China rejects US demand to cut oil exports to North Korea
China’s ambassador to Washington says America needs to come to the negotiating table to help end the crisis over Pyongyang’s nuclear weapons programme
China rebuffed US demands to cut off oil exports to North Korea as a way to dissuade Kim Jong-un’s regime from pursuing nuclear weapons, saying instead it was American leaders who needed to tone down their rhetoric and come to the negotiating table.
China will implement all United Nations Security Council resolutions, “no more, no less”, Cui Tiankai, China’s ambassador to the US, told reporters at a briefing in Washington when asked if Beijing would cut oil shipments.
Any further steps would need to be worked out with the agreement of the entire UN Security Council, he said.
US Secretary of State Rex Tillerson demanded on Thursday that China use its role as the main exporter of oil to North Korea to force Kim to abandon his nuclear weapons and ballistic missile programmes.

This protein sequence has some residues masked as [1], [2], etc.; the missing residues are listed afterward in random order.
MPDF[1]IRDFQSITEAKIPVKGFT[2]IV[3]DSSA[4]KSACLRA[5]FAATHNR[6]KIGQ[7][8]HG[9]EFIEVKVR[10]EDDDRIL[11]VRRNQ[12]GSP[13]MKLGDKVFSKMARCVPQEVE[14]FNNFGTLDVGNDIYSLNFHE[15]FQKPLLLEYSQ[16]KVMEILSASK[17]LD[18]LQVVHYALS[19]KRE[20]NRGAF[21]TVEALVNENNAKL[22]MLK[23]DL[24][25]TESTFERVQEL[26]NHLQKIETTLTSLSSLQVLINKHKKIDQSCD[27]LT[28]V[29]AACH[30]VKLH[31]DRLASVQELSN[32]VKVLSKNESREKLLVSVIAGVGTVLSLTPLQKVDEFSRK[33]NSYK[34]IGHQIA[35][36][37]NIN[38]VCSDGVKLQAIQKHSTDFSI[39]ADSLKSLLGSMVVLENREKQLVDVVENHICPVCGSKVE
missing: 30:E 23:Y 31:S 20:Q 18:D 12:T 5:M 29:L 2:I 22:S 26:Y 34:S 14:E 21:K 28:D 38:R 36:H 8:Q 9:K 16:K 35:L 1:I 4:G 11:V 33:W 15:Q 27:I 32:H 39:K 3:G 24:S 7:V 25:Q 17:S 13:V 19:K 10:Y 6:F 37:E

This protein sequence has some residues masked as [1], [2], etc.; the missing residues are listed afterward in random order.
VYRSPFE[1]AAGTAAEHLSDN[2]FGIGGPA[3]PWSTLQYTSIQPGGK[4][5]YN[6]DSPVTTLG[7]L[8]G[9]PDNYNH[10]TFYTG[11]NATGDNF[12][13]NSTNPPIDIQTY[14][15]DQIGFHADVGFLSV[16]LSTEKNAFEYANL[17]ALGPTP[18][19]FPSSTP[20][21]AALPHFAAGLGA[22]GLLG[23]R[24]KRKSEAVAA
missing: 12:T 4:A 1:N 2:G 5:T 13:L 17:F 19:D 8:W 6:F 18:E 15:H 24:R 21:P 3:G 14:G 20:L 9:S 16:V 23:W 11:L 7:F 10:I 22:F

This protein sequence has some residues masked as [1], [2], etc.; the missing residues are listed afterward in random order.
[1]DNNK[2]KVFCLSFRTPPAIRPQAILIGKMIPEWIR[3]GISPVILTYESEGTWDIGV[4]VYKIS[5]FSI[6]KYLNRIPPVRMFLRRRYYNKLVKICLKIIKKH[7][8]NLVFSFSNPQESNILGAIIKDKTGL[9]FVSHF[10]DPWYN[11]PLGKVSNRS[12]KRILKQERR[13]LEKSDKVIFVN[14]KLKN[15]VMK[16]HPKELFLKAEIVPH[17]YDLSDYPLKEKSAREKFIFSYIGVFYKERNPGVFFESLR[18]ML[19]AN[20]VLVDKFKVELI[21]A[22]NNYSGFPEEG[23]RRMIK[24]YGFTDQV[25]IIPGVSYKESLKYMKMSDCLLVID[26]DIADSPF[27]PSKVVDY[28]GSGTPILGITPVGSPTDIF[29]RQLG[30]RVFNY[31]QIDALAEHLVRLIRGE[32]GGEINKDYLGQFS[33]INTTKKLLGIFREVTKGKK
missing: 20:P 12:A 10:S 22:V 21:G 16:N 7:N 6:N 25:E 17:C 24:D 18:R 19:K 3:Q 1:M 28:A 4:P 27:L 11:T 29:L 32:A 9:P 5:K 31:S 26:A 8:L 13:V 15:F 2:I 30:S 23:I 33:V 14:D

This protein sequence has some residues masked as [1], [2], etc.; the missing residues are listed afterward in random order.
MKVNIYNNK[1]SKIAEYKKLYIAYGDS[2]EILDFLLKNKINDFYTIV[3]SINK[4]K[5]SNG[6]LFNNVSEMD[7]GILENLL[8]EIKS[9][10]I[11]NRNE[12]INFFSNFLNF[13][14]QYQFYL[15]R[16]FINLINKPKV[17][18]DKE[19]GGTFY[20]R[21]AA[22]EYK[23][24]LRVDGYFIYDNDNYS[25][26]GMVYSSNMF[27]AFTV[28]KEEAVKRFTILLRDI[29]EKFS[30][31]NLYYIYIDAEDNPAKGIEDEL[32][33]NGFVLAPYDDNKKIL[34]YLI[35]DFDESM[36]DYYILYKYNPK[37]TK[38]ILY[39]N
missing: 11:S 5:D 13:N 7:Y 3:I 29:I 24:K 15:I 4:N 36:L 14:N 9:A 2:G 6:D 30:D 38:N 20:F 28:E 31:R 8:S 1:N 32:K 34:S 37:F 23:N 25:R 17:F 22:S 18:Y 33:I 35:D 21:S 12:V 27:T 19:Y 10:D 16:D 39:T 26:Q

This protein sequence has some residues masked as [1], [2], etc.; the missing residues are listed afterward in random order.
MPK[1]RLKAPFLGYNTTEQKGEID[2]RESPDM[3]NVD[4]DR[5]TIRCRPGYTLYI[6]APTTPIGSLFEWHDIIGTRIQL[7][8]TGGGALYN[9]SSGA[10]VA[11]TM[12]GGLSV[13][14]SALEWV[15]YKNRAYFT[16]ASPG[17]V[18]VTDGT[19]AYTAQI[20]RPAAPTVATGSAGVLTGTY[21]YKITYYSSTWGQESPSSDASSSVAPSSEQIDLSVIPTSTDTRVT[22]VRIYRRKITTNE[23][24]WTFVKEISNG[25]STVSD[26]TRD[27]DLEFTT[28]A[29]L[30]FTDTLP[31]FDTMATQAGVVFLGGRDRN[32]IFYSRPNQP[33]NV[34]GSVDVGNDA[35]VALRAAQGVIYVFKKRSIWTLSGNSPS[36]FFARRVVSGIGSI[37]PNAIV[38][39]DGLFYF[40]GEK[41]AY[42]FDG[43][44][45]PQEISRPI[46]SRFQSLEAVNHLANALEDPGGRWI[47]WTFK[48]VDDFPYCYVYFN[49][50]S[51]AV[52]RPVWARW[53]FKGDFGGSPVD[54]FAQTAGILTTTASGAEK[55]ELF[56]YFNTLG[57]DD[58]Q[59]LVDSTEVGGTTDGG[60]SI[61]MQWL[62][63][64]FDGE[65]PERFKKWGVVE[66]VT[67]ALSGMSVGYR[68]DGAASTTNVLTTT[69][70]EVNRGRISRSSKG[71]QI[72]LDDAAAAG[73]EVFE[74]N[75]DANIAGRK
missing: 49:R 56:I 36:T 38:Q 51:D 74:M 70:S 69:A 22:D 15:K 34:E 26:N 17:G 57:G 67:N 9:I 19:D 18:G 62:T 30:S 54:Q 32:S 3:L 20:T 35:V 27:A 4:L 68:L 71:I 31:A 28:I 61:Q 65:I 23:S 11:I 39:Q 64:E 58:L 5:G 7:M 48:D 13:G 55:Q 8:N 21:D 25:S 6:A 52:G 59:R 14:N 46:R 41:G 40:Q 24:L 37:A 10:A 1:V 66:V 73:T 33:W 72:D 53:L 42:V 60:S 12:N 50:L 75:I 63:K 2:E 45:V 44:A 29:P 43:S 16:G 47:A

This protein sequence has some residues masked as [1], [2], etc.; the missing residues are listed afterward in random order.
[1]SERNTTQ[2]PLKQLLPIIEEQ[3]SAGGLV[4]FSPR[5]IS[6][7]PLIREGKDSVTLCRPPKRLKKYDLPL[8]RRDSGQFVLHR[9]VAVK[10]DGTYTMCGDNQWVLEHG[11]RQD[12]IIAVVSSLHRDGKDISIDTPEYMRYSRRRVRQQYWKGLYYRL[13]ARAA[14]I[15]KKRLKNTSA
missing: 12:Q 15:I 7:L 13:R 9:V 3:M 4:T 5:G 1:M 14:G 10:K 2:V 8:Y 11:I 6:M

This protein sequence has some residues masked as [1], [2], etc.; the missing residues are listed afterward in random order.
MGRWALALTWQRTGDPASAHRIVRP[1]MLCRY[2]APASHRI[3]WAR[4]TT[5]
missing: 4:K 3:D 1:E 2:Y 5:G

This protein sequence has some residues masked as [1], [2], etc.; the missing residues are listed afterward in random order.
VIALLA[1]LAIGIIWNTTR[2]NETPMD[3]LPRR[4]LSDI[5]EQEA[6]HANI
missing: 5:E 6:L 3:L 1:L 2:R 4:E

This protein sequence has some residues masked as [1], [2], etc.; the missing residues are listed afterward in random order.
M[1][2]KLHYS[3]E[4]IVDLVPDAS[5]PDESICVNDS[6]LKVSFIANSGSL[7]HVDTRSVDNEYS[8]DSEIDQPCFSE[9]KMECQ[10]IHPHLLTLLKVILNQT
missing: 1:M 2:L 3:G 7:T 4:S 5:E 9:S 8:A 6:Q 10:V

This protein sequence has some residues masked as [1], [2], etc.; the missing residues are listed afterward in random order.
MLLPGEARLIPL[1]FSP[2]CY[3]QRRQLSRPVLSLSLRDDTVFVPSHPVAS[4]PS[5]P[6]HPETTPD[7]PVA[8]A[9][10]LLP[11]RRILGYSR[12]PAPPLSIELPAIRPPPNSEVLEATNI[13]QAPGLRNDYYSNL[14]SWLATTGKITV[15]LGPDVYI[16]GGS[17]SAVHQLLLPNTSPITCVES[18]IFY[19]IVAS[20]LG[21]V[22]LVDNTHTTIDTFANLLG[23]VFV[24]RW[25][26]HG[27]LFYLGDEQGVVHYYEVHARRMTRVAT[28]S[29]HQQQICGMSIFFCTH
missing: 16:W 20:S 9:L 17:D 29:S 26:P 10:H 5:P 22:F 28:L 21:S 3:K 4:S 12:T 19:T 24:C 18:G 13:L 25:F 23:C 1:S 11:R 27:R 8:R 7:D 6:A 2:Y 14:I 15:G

Hours earlier, North Korea launched a missile over Japan, the latest in a series of actions that have rattled the international community and prompted a new round of US-led sanctions.
Cui said Washington, not Beijing, needed to take more responsibility for the issue.
“They cannot just leave the issue to China alone and honestly I think the United States should be doing more, much more than now, so that there is real effective international cooperation on this issue,” Cui said.
Asked what specifically the US should do, Cui said: “They should refrain from issuing more threats” and “do more to find an effective way to resume dialogue and negotiation”.